A 62-year-old male returning from Fiji presents with fever, severe headache and myalgia. He is clinically very unwell and is admitted to intensive care.
A full blood count is performed. The patient is severely pancytopenic: Hb 110 g/L, WBC 0.43 x 109/L and Platelet count 14 x 109/L.
Renal function and liver function tests are also performed:
Urea 21.2 mmol/L and Creatinine 492 umol/L
GGT 121 U/L, AST 249 U/L and ALT 95 U/L
The patient also has acute renal failure and abnormal liver function tests.
The blood film shows the presence of ‘Turk’ cells as well as a left shift with toxic changes. As the differential diagnosis for this patient is malaria, a malaria screen is performed. The result is negative.
Pancytopenia and the presence of ‘Turk’ cells on the blood film are also suggestive of dengue fever. Serology for dengue fever is performed:
IgG antibody is negative while IgM antibody is positive.
A diagnosis of dengue haemorrhagic fever is made.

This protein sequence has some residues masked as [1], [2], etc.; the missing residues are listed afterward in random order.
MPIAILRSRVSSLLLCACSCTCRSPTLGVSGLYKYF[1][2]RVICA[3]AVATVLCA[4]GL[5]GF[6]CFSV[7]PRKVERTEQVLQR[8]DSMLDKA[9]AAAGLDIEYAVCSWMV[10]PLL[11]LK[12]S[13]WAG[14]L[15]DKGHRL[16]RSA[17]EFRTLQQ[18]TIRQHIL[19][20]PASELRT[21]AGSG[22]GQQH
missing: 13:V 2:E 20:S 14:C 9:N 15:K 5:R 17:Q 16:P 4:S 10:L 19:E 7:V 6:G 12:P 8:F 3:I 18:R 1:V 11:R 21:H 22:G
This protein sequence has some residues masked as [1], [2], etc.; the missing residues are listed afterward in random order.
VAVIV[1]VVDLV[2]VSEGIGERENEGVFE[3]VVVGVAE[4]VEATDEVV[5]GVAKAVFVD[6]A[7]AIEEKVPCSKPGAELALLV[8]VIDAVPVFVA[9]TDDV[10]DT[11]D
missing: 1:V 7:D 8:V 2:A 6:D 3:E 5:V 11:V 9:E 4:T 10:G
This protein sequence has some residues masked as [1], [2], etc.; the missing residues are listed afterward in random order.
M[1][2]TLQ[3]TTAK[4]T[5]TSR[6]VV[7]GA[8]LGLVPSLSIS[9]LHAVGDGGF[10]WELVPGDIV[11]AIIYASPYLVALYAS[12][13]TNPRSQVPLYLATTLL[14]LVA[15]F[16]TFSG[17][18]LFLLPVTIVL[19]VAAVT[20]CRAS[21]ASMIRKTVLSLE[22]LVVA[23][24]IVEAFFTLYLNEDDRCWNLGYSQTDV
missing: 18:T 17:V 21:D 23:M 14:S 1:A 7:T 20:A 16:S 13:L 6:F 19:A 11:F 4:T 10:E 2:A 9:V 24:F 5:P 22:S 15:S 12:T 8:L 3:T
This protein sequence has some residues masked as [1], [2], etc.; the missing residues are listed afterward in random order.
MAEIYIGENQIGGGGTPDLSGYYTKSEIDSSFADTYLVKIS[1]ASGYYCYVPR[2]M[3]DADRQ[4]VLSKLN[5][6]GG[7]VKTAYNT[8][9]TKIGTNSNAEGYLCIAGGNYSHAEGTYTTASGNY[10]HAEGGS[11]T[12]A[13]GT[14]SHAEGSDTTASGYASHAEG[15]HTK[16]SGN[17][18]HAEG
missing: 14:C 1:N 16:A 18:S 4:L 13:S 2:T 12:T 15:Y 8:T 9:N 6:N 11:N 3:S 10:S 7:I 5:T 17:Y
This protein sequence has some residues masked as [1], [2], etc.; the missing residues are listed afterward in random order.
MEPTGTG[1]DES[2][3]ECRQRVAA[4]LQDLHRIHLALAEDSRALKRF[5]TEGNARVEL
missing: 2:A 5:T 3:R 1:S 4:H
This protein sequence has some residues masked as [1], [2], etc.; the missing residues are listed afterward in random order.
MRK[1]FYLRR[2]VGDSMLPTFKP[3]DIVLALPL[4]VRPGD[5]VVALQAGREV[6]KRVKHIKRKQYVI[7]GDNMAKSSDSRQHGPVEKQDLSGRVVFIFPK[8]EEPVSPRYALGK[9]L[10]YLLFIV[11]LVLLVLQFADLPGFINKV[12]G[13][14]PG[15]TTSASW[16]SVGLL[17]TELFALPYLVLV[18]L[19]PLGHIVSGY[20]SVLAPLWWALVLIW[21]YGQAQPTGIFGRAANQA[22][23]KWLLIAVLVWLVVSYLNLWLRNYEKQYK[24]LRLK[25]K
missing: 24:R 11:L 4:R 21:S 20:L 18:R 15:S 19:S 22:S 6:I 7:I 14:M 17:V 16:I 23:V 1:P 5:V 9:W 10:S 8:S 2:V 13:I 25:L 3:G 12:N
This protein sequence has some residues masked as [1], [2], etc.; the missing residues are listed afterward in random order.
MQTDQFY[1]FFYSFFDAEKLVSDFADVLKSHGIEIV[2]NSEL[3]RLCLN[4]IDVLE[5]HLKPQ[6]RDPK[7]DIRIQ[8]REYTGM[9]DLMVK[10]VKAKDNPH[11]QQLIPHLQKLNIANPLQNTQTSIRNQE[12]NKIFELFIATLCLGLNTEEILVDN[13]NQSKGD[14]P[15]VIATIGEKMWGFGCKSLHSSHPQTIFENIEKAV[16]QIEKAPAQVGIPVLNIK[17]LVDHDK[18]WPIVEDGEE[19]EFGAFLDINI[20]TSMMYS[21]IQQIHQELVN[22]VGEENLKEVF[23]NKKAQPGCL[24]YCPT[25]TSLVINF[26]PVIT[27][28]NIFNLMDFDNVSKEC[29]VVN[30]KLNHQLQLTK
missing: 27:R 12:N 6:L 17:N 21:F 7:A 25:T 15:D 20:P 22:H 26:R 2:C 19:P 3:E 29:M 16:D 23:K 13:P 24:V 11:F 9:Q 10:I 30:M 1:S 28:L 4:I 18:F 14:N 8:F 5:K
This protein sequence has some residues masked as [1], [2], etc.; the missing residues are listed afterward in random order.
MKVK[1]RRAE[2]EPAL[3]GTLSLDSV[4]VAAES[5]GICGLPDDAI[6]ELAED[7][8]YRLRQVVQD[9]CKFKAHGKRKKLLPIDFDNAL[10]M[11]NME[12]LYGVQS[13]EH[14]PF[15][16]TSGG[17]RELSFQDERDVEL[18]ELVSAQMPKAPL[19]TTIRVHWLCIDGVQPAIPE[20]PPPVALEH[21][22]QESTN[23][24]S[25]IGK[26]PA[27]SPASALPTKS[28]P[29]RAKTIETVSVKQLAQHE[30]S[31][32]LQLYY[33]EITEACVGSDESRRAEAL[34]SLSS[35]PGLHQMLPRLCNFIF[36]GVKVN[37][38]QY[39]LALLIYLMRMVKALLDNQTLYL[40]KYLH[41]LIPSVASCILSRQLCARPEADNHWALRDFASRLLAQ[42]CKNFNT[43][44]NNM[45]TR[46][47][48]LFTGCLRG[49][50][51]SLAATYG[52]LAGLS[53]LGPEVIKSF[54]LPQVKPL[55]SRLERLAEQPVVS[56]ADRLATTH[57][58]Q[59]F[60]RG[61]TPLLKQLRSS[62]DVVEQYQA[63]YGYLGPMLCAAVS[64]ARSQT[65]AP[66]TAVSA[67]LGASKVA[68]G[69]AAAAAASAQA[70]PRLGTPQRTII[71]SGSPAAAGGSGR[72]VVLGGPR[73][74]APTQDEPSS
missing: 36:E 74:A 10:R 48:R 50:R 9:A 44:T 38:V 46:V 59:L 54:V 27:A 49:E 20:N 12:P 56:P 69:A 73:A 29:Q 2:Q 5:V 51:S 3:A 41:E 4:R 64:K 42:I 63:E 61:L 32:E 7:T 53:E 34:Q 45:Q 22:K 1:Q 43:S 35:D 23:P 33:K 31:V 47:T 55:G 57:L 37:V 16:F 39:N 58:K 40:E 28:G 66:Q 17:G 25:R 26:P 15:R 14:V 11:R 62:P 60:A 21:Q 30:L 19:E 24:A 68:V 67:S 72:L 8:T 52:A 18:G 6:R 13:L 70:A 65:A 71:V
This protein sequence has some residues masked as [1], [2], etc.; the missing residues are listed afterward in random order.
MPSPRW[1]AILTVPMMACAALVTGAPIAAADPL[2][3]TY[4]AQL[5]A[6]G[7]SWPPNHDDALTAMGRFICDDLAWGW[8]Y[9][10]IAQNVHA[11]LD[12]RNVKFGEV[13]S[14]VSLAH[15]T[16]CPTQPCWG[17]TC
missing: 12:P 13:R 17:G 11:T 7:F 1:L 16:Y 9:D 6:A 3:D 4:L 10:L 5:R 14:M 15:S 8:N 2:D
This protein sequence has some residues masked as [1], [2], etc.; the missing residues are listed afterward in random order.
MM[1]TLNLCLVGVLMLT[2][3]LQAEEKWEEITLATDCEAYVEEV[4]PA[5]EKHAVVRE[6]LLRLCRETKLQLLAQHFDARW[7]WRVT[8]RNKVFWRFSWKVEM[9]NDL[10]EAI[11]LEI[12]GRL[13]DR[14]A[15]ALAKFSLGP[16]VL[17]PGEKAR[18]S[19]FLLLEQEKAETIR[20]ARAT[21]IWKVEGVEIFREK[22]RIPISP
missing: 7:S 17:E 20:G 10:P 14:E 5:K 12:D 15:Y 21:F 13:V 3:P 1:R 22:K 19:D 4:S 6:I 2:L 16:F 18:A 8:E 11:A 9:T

This patient died three days after admission to intensive care.
Dengue fever and dengue haemorrhagic fevers are acute febrile diseases found in the tropics and Africa with a geographical spread similar to that of malaria. One major difference is that while malaria is not found in major cities, dengue occurs in developed tropical nations including Singapore, Taiwan, Fiji, Indonesia and Brazil. It is also found in northern Australia.
Any one of four closely related virus serotypes of the genus Flavivirus, family Flaviviridae, causes dengue fever.
Dengue fever is transmitted to humans by the Aedes Aegypti mosquito.
The clinical features of dengue are a sudden onset of fever, severe headache, muscle and joint pain and a petechial rash on the lower limbs and chest. There may also be gastritis with abdominal pain, nausea, vomiting and diarrhoea.
The fever lasts about six to seven days. The platelet count steadily drops during the period of fever. The platelet count returns to normal as the temperature returns to normal.
Treatment is supportive therapy. A platelet transfusion is indicated if the platelet count drops significantly as is a blood transfusion if the haemoglobin is low secondary to malaena indicative of gastrointestinal bleeding.
Dengue fever is the most important mosquito-borne disease affecting humans after malaria. Some forty million cases of dengue fever and several hundred thousand cases of dengue haemorrhagic fever are reported every year.
Although dengue fever is not diagnostic from the blood film, a rapidly progressive thrombocytopenia together with the presence of ‘Turk’ cells is highly suggestive of the viral infection.